Friday, October 28, 2005

FBI Slapdown

The FBI has once again shown that it is perfectly willing to cross Constitutional lines when it comes to domestic spying. In this case, it involves the use of cellular phones as tracking devices.

The FBI may not track the locations of cell phone users without showing evidence that a crime occurred or is in progress, two federal judges ruled, saying that to do so would violate long-established privacy protections.

In separate rulings over the past two weeks, judges in Texas and New York denied FBI requests for court orders that would have forced wireless carriers to continuously reveal the location of a suspect's cell phone as part of an ongoing investigation. Other judges have allowed the practice in other jurisdictions, but the recent rulings could change that.

The rulings come as controversy mounts over the federal government's ability to conduct domestic surveillance. Privacy advocates continue to criticize the Patriot Act, enacted after the Sept. 11, 2001, terrorist attacks. That law broadened the powers of law enforcement to monitor citizens under suspicion of terrorist activity.

In the New York and Texas cases, the courts approved FBI requests for other information from the wireless carriers, including logs of numbers a cell phone user called and received calls from.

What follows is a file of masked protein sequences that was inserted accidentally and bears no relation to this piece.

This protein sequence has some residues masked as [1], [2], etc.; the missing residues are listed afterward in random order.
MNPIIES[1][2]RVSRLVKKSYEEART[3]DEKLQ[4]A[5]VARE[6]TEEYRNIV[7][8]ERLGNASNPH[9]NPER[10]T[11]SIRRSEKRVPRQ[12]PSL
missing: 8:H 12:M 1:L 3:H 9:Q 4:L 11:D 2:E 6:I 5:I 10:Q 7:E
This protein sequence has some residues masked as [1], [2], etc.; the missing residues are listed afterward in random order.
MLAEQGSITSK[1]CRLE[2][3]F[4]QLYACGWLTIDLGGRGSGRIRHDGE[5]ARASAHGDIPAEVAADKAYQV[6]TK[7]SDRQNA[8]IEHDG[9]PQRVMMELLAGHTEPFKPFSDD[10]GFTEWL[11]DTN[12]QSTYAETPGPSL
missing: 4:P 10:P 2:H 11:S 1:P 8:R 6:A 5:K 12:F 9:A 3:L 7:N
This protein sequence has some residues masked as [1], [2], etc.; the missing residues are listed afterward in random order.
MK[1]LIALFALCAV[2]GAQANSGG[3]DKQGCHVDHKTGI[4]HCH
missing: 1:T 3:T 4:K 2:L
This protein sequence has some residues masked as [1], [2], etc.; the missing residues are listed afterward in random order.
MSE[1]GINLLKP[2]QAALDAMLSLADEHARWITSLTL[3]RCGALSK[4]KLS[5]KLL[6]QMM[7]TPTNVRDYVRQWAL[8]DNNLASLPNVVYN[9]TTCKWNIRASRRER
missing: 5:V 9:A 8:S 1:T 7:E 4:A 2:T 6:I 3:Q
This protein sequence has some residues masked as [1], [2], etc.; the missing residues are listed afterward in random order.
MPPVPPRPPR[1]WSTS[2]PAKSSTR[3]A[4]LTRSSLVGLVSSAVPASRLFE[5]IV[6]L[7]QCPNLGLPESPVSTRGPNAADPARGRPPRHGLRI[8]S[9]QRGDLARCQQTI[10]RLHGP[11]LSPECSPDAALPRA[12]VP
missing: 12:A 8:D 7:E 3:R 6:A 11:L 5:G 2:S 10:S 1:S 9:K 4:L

Court orders for that information require law enforcement agencies to show only that the information is relevant to an ongoing investigation.

But the FBI also sought cell-site locations, which the courts said amounted to the ability to monitor someone's movements. The judges ruled that such information requires law enforcement to show "probable cause" that a crime has been or is being committed.

That requirement, which also is required for a search warrant, is a long-standing legal mandate designed to protect against overzealous or improper investigations, both judges said.
[Emphasis added]

The FBI was certainly pushing the envelope on these cases, even if it did claim to be operating under the color of the Patriot Act. If the FBI or any other federal agency operating in the US believes a crime is about to be committed, judges are available continuously to review the evidence already gathered which would satisfy the 'probable cause' requirement. Yes, it's an extra step, but one that has long been recognized as important to the privacy and the freedom of even those under investigation. It's spelled out nicely in that pre-September 11 document, the US Constitution.

Kevin Bankston, staff counsel of the Electronic Frontier Foundation, a privacy advocacy group that filed court briefs opposing the government's position, said the framers of the Constitution recognized that sometimes, investigations might be slowed to preserve broader privacy rights.

He also said that the government's arguments make him wonder what other tactics the FBI is employing that might exceed legal authority.

Mr. Bankston expresses a concern that we all should have, especially in light of revelations that the FBI has rather frequently been unlawfully strolling through the Constitutional barriers to excessive police tactics.


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